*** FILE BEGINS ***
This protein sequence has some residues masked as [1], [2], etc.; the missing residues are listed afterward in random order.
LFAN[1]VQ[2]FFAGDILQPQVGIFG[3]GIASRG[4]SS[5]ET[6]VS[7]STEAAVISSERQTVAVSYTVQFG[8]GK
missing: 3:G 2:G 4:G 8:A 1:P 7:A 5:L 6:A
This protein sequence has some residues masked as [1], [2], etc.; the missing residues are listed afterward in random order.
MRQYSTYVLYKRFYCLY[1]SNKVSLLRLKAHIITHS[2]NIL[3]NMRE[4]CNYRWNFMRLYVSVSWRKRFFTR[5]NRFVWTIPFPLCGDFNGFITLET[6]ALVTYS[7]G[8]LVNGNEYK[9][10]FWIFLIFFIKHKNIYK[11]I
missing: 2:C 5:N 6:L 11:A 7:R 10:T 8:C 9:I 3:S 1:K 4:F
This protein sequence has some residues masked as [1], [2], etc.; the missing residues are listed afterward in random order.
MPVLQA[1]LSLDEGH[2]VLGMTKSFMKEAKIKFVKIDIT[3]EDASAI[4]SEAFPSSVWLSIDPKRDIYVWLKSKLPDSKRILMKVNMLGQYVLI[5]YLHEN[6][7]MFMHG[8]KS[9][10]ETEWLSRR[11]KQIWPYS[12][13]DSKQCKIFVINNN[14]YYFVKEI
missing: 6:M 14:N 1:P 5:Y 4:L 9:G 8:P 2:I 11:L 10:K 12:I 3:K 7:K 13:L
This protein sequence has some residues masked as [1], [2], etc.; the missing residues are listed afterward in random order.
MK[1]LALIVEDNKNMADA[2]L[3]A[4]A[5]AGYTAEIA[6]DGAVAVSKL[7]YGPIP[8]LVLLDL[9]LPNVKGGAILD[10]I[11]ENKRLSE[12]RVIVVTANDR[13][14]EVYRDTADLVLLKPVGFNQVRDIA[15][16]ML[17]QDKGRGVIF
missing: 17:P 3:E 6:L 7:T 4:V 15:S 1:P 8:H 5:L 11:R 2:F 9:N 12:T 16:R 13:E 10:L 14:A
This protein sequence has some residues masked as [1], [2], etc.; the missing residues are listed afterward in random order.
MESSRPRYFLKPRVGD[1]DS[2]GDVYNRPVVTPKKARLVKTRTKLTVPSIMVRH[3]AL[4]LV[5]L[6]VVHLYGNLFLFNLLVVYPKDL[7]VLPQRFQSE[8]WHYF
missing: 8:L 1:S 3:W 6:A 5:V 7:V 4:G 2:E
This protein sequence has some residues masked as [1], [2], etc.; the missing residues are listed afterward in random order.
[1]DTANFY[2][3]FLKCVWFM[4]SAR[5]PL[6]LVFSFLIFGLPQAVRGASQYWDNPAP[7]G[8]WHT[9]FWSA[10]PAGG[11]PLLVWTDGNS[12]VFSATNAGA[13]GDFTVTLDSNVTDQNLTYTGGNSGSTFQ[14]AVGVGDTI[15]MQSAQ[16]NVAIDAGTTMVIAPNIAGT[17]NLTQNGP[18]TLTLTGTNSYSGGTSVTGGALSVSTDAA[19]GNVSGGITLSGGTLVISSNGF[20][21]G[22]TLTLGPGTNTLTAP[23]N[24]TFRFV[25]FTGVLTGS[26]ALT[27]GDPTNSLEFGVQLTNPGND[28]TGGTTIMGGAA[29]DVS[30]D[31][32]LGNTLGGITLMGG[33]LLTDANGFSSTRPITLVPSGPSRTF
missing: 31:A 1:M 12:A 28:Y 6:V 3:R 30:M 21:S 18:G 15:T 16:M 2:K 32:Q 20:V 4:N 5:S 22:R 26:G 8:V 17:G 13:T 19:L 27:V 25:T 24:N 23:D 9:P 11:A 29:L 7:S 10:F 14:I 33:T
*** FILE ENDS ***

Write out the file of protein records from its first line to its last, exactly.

This protein sequence has some residues masked as [1], [2], etc.; the missing residues are listed afterward in random order.
LFAN[1]VQ[2]FFAGDILQPQVGIFG[3]GIASRG[4]SS[5]ET[6]VS[7]STEAAVISSERQTVAVSYTVQFG[8]GK
missing: 3:G 2:G 4:G 8:A 1:P 7:A 5:L 6:A
This protein sequence has some residues masked as [1], [2], etc.; the missing residues are listed afterward in random order.
MRQYSTYVLYKRFYCLY[1]SNKVSLLRLKAHIITHS[2]NIL[3]NMRE[4]CNYRWNFMRLYVSVSWRKRFFTR[5]NRFVWTIPFPLCGDFNGFITLET[6]ALVTYS[7]G[8]LVNGNEYK[9][10]FWIFLIFFIKHKNIYK[11]I
missing: 2:C 5:N 6:L 11:A 7:R 10:T 8:C 9:I 3:S 1:K 4:F
This protein sequence has some residues masked as [1], [2], etc.; the missing residues are listed afterward in random order.
MPVLQA[1]LSLDEGH[2]VLGMTKSFMKEAKIKFVKIDIT[3]EDASAI[4]SEAFPSSVWLSIDPKRDIYVWLKSKLPDSKRILMKVNMLGQYVLI[5]YLHEN[6][7]MFMHG[8]KS[9][10]ETEWLSRR[11]KQIWPYS[12][13]DSKQCKIFVINNN[14]YYFVKEI
missing: 6:M 14:N 1:P 5:Y 4:L 9:G 8:P 2:I 11:L 10:K 12:I 3:K 7:K 13:L
This protein sequence has some residues masked as [1], [2], etc.; the missing residues are listed afterward in random order.
MK[1]LALIVEDNKNMADA[2]L[3]A[4]A[5]AGYTAEIA[6]DGAVAVSKL[7]YGPIP[8]LVLLDL[9]LPNVKGGAILD[10]I[11]ENKRLSE[12]RVIVVTANDR[13][14]EVYRDTADLVLLKPVGFNQVRDIA[15][16]ML[17]QDKGRGVIF
missing: 17:P 3:E 6:L 7:T 4:V 15:S 1:P 8:H 5:L 11:R 2:F 9:N 12:T 16:R 13:E 10:L 14:A
This protein sequence has some residues masked as [1], [2], etc.; the missing residues are listed afterward in random order.
MESSRPRYFLKPRVGD[1]DS[2]GDVYNRPVVTPKKARLVKTRTKLTVPSIMVRH[3]AL[4]LV[5]L[6]VVHLYGNLFLFNLLVVYPKDL[7]VLPQRFQSE[8]WHYF
missing: 8:L 1:S 3:W 6:A 5:V 7:V 4:G 2:E
This protein sequence has some residues masked as [1], [2], etc.; the missing residues are listed afterward in random order.
[1]DTANFY[2][3]FLKCVWFM[4]SAR[5]PL[6]LVFSFLIFGLPQAVRGASQYWDNPAP[7]G[8]WHT[9]FWSA[10]PAGG[11]PLLVWTDGNS[12]VFSATNAGA[13]GDFTVTLDSNVTDQNLTYTGGNSGSTFQ[14]AVGVGDTI[15]MQSAQ[16]NVAIDAGTTMVIAPNIAGT[17]NLTQNGP[18]TLTLTGTNSYSGGTSVTGGALSVSTDAA[19]GNVSGGITLSGGTLVISSNGF[20][21]G[22]TLTLGPGTNTLTAP[23]N[24]TFRFV[25]FTGVLTGS[26]ALT[27]GDPTNSLEFGVQLTNPGND[28]TGGTTIMGGAA[29]DVS[30]D[31][32]LGNTLGGITLMGG[33]LLTDANGFSSTRPITLVPSGPSRTF
missing: 31:A 1:M 12:A 28:Y 6:V 3:R 30:M 21:S 18:G 15:T 16:M 2:K 32:Q 20:V 4:N 5:S 22:R 26:G 8:V 17:G 13:T 19:L 27:V 25:T 24:N 23:D 9:P 11:A 29:L 7:S 10:F 14:I 33:T